• Defenestrator

          Maybe I could try to help you understand the fact that fractional anisotropy calculations have very little to do with how BOLD responses are calculated, and that fractional anisotropy would be much more effected by movement than BOLD response. But I always tend to underestimate the smug ignorance of people on the internet.

  • Pingback: Head Movement Is Bad News For Neuroscience (Aga...

  • Jared Blackburn

    Artifact is often a serious issue in studies of live human subjects. Its a major issue in quantitative EEG based studies as well, where EMG contamination is often an issue. Anytime you can’t either eliminate or somehow control for movement during an anatomical or physiological of the brain you can expect some misleading results — and its often not easy to do.

  • Pingback: Braincast 332 – I have a lucid dream › braincast › SciLogs - Wissenschaftsblogs

  • practiCalfMRI

    “But autism isn’t the only disorder where this might be an issue. My
    working assumption is that every ‘disease’ group moves more than every ‘healthy’ group – until proven otherwise.”

    Or between men and women, say. This paper is making headlines all over the place today: http://www.pnas.org/content/early/2013/11/27/1316909110

    For all we know the results may be accurate. But there is no mention of motion as a possible driver of the group differences, in spite of prior demonstrations that gender can drive functional connectivity differences in resting state fMRI: http://www.sciencedirect.com/science/article/pii/S1053811911008214

    Not even a mention of head motion or subject movement, when diffusion imaging is intentionally motion-sensitive. That seems like an oversight to me. Perhaps the authors will re-analyze their data using the covariates of motion approach advocated by Yendiki et al. Until then it’s hard to put too much stock into the results.

  • Pingback: Men, Women, and Big PNAS Papers - Neuroskeptic | DiscoverMagazine.com

  • Pingback: Brains: sex, society and #neurotrash - ScienceGrrl

  • feloniousgrammar

    Perhaps, someday, there will be imaging and assessment of images to demonstrate the processes used in derailment.

  • Pingback: Baby Brain Scans Predict Later Cognitive Development? - Neuroskeptic | DiscoverMagazine.com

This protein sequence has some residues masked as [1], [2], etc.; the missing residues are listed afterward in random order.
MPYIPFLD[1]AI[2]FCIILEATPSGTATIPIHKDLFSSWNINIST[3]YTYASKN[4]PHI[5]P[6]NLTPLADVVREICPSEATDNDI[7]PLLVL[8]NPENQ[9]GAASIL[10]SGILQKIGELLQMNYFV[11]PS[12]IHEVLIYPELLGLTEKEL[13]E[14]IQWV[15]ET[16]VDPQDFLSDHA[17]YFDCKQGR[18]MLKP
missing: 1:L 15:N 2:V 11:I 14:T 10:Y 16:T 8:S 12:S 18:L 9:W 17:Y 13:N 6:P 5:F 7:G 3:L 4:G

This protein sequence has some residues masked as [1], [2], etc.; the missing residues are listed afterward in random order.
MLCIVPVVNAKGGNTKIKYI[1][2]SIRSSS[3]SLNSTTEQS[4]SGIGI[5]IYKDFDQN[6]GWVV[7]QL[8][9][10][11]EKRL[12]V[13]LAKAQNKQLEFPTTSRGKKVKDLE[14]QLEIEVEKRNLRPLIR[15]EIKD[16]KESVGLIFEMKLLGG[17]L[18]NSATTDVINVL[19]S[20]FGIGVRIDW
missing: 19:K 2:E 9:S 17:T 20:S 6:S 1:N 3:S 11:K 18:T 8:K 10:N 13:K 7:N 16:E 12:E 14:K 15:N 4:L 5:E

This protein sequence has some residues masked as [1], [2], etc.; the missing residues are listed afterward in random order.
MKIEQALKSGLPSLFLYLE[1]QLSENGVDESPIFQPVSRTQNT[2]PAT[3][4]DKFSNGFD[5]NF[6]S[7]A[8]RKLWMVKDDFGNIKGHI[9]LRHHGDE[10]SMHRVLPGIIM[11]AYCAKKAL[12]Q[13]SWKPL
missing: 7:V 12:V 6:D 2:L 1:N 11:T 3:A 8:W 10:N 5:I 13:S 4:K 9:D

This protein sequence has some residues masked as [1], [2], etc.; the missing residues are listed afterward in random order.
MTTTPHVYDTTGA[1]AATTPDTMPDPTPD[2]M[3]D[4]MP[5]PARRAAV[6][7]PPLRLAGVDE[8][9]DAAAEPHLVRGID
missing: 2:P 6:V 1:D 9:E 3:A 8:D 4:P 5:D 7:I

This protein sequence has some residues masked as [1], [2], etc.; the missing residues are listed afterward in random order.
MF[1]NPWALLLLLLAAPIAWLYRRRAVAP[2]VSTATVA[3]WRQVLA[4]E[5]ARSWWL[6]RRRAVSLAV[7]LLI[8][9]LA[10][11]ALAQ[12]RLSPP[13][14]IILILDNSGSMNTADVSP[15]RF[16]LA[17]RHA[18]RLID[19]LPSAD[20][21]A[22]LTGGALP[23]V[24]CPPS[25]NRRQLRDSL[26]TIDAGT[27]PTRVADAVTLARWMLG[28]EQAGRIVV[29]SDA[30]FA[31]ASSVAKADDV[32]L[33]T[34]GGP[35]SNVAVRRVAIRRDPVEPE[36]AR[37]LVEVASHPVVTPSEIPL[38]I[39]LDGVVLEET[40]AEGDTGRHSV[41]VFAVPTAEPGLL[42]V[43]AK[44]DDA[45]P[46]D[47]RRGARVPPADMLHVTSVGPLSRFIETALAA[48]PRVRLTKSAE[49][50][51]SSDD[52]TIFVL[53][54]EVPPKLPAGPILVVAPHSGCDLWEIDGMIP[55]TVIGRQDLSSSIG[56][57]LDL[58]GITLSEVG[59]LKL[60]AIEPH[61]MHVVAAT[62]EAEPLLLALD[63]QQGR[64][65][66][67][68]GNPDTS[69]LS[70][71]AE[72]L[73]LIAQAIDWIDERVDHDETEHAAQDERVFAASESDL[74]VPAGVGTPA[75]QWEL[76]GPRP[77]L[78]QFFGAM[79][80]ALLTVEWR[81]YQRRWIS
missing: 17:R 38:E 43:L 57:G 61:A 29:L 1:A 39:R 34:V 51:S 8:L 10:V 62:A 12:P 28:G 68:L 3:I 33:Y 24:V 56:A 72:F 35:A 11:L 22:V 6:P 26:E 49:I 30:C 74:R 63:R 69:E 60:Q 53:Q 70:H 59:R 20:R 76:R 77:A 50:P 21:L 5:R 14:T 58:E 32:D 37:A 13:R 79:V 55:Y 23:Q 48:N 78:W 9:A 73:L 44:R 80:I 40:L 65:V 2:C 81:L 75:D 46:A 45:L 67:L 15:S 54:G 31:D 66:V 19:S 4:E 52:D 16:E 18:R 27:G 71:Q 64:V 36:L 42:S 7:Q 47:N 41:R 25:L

• http://www.conxz.net/blog/aboutme/ Conxz

    Hi, what do you think about the motion effects in structural MRI data?

    • http://blogs.discovermagazine.com/neuroskeptic/ Neuroskeptic

      I don’t know much about that personally but from what I hear, motion can cause many artifacts, however some structural sequences are more robust to them than others.

  • Pingback: fMRI Motion Correction: The Quick and the Dead - Neuroskeptic | DiscoverMagazine.com

  • DS

    “The good news is that there’s a simple fix ..”

    It is difficult to publish such a paper without claiming a fix. How many motion “fixes” have we had with respect fMRI? This too shall not pass.

  • Pingback: The Inherent Limits of MRI Tractography? - Neuroskeptic | DiscoverMagazine.com

  • Pingback: The Inherent Limits of MRI Tractography? | AllDigitalNews.com

  • Pingback: The Inherent Limits of MRI Tractography?Fresh News Today | Fresh News Today

NEW ON DISCOVER
OPEN
CITIZEN SCIENCE
ADVERTISEMENT

Discover's Newsletter

Sign up to get the latest science news delivered weekly right to your inbox!

Neuroskeptic

No brain. No gain.

About Neuroskeptic

Neuroskeptic is a British neuroscientist who takes a skeptical look at his own field, and beyond. His blog offers a look at the latest developments in neuroscience, psychiatry and psychology through a critical lens.

ADVERTISEMENT

See More

@Neuro_Skeptic on Twitter

ADVERTISEMENT
Collapse bottom bar
+

Login to your Account

X
E-mail address:
Password:
Remember me
Forgot your password?
No problem. Click here to have it e-mailed to you.

Not Registered Yet?

Register now for FREE. Registration only takes a few minutes to complete. Register now »